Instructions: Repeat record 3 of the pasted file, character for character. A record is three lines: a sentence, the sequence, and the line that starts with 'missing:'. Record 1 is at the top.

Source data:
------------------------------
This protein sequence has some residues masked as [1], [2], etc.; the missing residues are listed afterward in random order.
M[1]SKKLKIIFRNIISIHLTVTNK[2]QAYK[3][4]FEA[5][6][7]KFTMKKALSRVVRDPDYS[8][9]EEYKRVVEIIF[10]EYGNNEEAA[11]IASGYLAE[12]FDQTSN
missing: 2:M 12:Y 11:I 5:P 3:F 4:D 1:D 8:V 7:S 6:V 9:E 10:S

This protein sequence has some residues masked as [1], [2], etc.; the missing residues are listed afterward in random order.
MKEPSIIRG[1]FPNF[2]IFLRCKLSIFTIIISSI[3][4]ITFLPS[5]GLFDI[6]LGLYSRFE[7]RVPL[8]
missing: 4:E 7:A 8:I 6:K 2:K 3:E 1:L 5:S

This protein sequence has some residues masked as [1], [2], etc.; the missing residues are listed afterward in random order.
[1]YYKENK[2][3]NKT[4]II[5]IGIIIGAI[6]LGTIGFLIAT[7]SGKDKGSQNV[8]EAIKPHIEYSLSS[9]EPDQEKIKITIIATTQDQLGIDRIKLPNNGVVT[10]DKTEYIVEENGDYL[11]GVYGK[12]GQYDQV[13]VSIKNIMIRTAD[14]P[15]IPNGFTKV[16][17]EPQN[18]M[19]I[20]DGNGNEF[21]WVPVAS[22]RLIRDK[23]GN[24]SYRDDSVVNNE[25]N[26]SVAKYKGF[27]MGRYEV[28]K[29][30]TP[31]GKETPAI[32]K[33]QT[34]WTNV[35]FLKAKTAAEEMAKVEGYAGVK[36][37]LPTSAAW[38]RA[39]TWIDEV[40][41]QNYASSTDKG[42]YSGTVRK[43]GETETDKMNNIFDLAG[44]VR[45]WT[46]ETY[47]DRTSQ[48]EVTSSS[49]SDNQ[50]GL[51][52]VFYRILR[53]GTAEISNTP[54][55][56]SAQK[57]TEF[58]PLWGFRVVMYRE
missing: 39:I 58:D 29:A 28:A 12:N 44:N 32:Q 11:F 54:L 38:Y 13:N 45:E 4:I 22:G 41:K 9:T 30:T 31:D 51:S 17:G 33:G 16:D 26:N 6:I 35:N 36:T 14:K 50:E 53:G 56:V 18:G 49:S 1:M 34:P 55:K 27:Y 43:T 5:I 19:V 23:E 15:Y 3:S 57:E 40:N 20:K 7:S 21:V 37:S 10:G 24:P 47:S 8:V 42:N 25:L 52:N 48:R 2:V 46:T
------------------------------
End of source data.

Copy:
This protein sequence has some residues masked as [1], [2], etc.; the missing residues are listed afterward in random order.
[1]YYKENK[2][3]NKT[4]II[5]IGIIIGAI[6]LGTIGFLIAT[7]SGKDKGSQNV[8]EAIKPHIEYSLSS[9]EPDQEKIKITIIATTQDQLGIDRIKLPNNGVVT[10]DKTEYIVEENGDYL[11]GVYGK[12]GQYDQV[13]VSIKNIMIRTAD[14]P[15]IPNGFTKV[16][17]EPQN[18]M[19]I[20]DGNGNEF[21]WVPVAS[22]RLIRDK[23]GN[24]SYRDDSVVNNE[25]N[26]SVAKYKGF[27]MGRYEV[28]K[29][30]TP[31]GKETPAI[32]K[33]QT[34]WTNV[35]FLKAKTAAEEMAKVEGYAGVK[36][37]LPTSAAW[38]RA[39]TWIDEV[40][41]QNYASSTDKG[42]YSGTVRK[43]GETETDKMNNIFDLAG[44]VR[45]WT[46]ETY[47]DRTSQ[48]EVTSSS[49]SDNQ[50]GL[51][52]VFYRILR[53]GTAEISNTP[54][55][56]SAQK[57]TEF[58]PLWGFRVVMYRE
missing: 39:I 58:D 29:A 28:A 12:N 44:N 32:Q 11:F 54:L 38:Y 13:N 45:E 4:I 22:G 41:K 9:T 30:T 31:D 51:S 17:G 33:G 16:D 26:N 6:I 35:N 36:T 14:K 50:E 53:G 56:V 18:G 49:S 1:M 34:P 55:K 27:Y 43:T 5:I 19:V 23:E 15:Y 3:S 57:E 40:N 20:K 7:S 21:V 37:S 10:G 24:P 47:S 8:V 42:N 25:L 52:N 48:R 2:V 46:T